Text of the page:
- Police critisized for not provide proper security of protesters against hardline Orthodox Christian groups.
Vano Merabishvili, an influential minister of interior, said on May 5 that the police would remain "neutral", stay away from politics and would protect the rights of all citizens no matter of thier political affiliation.
In an interview with Rustavi 2 TV, aired late on May 5, Merabishvili again defended the decision to declare May 6 as the Georgian Police Day and said that "a small-scale parade" of the police forces would be held outside the new building of the Interior Ministry in Tbilisi outskirts to mark the day.
Several opposition groups condemned the decision and announced about the plan to hold a protest rally in the vicinity of the Interior Ministry on May 6. The ministry announced on Wednesday that the traffic would be closed in vicinity of the ministry from 8am to 1pm on May 6 because of the planned parade.
"There were multiple attempts last year to involve the police in political confrontation," Merabishvili said. "Any attempt, no matter by whom, to involve the police in political confrontation are doomed to a failure, because the police have been and will be one of the most authoritative structures in the state."
"We will protect the rights of each citizen, no matter of thier political, religious or ethnic affiliation; it won't be possible to do if the police are not neutral," he added.
The most recent case when complaints have been voiced towards the police occurred on May 4, when a Facebook-generated rally outside the Ilia State University in Tbilisi center in support of freedom of expression was disrupted by a hardline Orthodox Christian group, some members of which resorted to violence, physically assaulting demonstrators. Complaints have been voiced that when the scuffle took place, the patrol police, although tried to part the conflicting sides, failed to take appropriate measures to protect peaceful demonstrators when they were attacked.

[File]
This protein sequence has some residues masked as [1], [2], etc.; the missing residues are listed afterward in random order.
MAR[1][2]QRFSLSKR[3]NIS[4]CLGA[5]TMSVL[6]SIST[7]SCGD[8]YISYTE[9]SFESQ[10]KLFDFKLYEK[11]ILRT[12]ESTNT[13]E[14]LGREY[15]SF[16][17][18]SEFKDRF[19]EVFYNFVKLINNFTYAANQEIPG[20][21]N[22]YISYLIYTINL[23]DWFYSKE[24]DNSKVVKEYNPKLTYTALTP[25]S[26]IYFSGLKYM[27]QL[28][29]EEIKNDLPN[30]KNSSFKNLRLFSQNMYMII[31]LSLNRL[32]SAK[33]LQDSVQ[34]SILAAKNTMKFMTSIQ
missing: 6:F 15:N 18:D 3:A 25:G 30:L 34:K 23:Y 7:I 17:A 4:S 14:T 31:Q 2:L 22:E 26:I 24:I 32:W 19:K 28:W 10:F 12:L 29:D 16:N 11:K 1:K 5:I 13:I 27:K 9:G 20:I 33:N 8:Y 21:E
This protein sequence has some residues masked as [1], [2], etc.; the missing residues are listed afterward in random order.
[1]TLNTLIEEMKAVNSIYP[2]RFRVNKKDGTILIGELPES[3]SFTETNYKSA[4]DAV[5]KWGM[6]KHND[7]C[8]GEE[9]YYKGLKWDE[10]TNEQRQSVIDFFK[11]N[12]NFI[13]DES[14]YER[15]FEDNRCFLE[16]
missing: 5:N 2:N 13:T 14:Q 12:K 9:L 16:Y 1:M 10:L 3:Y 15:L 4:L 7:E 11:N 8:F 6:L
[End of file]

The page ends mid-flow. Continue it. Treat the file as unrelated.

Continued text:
The demonstrators, holding banners like "No to Fascism", were gathered outside the university in what appeared to be a counter-rally to a previous day's protest at the same venue by Orthodox groups, joined by some students, condemning a controversial new book, which they perceived as an insult of thier religion and demanded resignation of Ilia State University's rector, Gigi Tevzadze, who they claimed was promoting the book by allowing to hold its promotional presentation in the University building.
In the interview with the Rustavi 2 TV Merabishvili also said that one of the major challenge of Georgia's security structures was to prevent any possible destabilization "ordered or supported by a foreign state".